For much of the iPhone's life Apple has enjoyed a first-mover advantage. At the launch of the first iPhone, Steve Jobs expected the device and OS would give it a multi-year head start over the competition. Indeed that's how the market played out. Although Android was met with some early success, it wasn't until well after the launch of the first Android devices that we started seeing broad, mainstream acceptance of the platform. The iPhone bought Apple time, and together with the iPad it brought Apple a tremendous amount of profit over the years. The trick of course is turning a first-mover advantage into an indefinitely dominant market position, a difficult task when you're only making one device a year.

Today we find Apple in a very different position. The iPhone is still loved by a very loyal customer base, but the competition is much stronger than it was back in 2007. The modern smartphone market has also evolved. When Apple introduced the original iPhone with its 3.5" display, Steve called it "giant" on stage. Today even HTC's One mini ships with a 4.3" display.

Last year we saw Apple begin to address the changing landscape with the iPhone 5. The 5 saw Apple moving to a thinner, lighter chassis with much better internals and a significantly larger display. While there is market demand for Apple to do the same again, and move to an even larger display, there are some traditions Apple is sticking to. In this case, it's the tradition of the S-update.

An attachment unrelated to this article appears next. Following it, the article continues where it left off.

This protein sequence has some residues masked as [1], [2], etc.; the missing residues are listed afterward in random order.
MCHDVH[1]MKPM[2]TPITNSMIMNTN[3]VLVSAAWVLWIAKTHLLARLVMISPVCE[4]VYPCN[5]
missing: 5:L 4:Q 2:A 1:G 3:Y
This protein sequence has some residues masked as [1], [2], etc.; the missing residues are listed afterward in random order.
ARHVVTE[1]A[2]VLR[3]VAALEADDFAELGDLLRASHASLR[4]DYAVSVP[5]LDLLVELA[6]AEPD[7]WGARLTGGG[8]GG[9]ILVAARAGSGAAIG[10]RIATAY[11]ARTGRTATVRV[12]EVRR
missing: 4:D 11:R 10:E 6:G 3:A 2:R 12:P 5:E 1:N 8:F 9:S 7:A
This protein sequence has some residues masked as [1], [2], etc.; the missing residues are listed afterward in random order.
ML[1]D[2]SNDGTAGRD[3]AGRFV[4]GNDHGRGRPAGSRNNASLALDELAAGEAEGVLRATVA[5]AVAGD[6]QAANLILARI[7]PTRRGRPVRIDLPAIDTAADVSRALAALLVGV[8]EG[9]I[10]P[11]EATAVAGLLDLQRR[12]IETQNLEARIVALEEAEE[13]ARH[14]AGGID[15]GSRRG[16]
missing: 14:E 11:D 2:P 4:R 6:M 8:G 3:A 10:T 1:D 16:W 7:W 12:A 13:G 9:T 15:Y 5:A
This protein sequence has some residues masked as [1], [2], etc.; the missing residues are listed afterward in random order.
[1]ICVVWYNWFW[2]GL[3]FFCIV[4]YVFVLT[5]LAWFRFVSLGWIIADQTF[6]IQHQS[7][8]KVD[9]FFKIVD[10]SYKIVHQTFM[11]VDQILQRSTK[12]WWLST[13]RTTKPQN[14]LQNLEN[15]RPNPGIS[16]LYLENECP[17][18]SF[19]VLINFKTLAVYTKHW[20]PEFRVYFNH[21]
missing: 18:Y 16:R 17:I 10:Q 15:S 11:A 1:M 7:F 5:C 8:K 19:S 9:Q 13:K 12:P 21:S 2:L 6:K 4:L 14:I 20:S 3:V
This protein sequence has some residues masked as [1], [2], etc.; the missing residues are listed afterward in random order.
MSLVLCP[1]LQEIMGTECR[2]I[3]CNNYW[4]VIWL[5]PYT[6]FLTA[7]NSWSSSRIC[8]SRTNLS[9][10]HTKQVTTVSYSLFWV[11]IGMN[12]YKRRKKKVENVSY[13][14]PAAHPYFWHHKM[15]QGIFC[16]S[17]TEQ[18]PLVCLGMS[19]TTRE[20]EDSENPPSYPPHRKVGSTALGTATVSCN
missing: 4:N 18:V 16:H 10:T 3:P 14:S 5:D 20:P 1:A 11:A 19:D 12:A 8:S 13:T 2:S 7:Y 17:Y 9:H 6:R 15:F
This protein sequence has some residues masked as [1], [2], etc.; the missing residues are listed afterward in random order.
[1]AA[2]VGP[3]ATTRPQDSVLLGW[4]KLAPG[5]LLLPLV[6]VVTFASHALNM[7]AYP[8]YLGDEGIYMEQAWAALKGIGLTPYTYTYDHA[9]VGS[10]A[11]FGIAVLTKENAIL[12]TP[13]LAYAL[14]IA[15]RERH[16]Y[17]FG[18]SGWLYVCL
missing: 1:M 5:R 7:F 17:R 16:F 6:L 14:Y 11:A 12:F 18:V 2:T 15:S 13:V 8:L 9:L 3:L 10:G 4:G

The iPhone 5s continues Apple’s tradition of introducing a performance focused upgrade for the last year of any new chassis design. The first time we encountered an S-update was with the 3GS, which took the iPhone away from its sluggish ARM11 roots and into the world of the Cortex A8.

The next S-upgrade came with the iPhone 4S: Apple’s first smartphone to use a dual-core SoC. At the time I remember debate over whether or not a performance upgrade alone was enough to sell a new device, especially one that didn’t look any different. I’m pretty much never happy with the performance I have, so I eagerly welcomed the new platform. Looking back at the iPhone 4 vs. 4S today, I’d say the investment was probably worth it. In preparation for this review I threw iOS 7 on every iPhone that would support it, dating back to the iPhone 4. In my experience, the 4 is a bit too slow running iOS 7 - the 4S really should be the minimum requirement from a performance standpoint.

That brings us to the iPhone 5s, the third in a list of S-upgrades to the iPhone platform. Like the S-devices that came before it, the iPhone 5s is left in the unfortunate position of not being able to significantly differentiate itself visually from its predecessor. This time around Apple has tried to make things a bit better by offering the 5s in new finishes. While the iPhone 5 launched in silver and black options, the 5s retains silver, replaces black with a new space grey and adds a third, gold finish.